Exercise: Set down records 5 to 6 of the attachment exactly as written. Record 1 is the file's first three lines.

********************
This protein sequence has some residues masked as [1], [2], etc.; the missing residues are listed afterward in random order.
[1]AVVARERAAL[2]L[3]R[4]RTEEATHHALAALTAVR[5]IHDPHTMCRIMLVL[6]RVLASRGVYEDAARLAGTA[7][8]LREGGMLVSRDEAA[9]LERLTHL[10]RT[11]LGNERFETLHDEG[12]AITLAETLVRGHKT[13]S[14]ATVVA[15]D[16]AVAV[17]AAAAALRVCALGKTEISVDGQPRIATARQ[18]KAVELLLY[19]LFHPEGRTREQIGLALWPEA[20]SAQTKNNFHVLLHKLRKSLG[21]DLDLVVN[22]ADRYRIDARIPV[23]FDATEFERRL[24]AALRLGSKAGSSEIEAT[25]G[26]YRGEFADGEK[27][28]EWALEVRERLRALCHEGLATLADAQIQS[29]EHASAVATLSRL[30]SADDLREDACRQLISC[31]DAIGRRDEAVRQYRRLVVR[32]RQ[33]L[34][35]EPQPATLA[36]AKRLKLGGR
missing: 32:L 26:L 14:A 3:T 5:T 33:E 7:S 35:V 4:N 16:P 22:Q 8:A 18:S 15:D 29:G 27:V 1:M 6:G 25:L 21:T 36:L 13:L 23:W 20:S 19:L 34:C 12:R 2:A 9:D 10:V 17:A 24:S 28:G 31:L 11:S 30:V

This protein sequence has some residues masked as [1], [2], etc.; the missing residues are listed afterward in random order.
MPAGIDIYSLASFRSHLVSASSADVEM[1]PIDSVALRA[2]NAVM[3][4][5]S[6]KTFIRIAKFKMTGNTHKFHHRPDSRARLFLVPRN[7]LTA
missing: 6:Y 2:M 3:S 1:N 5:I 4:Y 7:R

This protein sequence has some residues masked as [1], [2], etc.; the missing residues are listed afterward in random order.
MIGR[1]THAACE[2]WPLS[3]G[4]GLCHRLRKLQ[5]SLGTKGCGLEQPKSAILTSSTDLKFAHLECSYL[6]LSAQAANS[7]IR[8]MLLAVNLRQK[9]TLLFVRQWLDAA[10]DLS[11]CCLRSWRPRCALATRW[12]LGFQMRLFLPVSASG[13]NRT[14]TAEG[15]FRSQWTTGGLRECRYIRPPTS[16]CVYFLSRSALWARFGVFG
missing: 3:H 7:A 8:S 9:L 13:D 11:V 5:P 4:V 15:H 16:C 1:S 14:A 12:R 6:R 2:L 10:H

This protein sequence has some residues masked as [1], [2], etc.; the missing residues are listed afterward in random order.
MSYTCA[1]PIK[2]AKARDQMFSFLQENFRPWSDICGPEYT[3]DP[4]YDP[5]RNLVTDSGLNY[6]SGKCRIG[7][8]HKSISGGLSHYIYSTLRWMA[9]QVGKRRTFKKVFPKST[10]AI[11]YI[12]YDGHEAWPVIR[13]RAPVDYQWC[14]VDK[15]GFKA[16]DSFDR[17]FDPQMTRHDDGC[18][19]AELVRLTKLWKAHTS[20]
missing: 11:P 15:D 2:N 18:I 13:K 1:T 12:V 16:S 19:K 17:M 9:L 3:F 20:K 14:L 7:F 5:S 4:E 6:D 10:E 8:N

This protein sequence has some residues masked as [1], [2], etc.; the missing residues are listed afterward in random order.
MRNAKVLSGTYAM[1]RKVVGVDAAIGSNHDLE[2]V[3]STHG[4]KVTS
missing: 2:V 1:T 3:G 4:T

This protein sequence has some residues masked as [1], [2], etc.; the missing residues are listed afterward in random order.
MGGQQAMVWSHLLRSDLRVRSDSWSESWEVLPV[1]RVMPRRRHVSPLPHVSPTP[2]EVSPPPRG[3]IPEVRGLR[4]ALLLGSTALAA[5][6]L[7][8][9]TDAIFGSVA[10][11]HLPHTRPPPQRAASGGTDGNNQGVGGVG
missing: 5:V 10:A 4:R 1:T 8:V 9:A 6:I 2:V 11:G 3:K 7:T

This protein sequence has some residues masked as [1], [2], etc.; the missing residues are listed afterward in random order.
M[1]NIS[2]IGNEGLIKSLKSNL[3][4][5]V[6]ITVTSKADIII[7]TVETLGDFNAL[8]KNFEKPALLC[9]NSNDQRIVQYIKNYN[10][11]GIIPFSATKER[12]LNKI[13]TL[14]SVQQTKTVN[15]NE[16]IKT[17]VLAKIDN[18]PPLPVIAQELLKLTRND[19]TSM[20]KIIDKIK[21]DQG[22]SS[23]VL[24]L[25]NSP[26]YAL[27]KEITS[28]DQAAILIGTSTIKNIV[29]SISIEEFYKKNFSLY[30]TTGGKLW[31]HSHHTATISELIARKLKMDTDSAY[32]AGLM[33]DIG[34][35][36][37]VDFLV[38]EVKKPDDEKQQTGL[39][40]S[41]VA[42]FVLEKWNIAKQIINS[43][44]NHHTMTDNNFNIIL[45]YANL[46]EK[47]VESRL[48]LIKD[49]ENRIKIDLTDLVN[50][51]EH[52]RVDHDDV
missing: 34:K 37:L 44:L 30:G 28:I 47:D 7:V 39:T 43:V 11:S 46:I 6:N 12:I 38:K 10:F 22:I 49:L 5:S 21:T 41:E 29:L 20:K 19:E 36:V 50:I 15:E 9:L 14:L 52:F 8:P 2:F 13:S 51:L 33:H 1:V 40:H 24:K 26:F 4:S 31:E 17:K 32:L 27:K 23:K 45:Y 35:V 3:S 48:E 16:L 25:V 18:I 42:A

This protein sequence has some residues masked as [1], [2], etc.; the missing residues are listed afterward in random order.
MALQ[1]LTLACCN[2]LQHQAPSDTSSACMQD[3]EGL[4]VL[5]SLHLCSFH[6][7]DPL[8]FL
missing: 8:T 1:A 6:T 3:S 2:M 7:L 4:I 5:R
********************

This protein sequence has some residues masked as [1], [2], etc.; the missing residues are listed afterward in random order.
MRNAKVLSGTYAM[1]RKVVGVDAAIGSNHDLE[2]V[3]STHG[4]KVTS
missing: 2:V 1:T 3:G 4:T

This protein sequence has some residues masked as [1], [2], etc.; the missing residues are listed afterward in random order.
MGGQQAMVWSHLLRSDLRVRSDSWSESWEVLPV[1]RVMPRRRHVSPLPHVSPTP[2]EVSPPPRG[3]IPEVRGLR[4]ALLLGSTALAA[5][6]L[7][8][9]TDAIFGSVA[10][11]HLPHTRPPPQRAASGGTDGNNQGVGGVG
missing: 5:V 10:A 4:R 1:T 8:V 9:A 6:I 2:V 11:G 3:K 7:T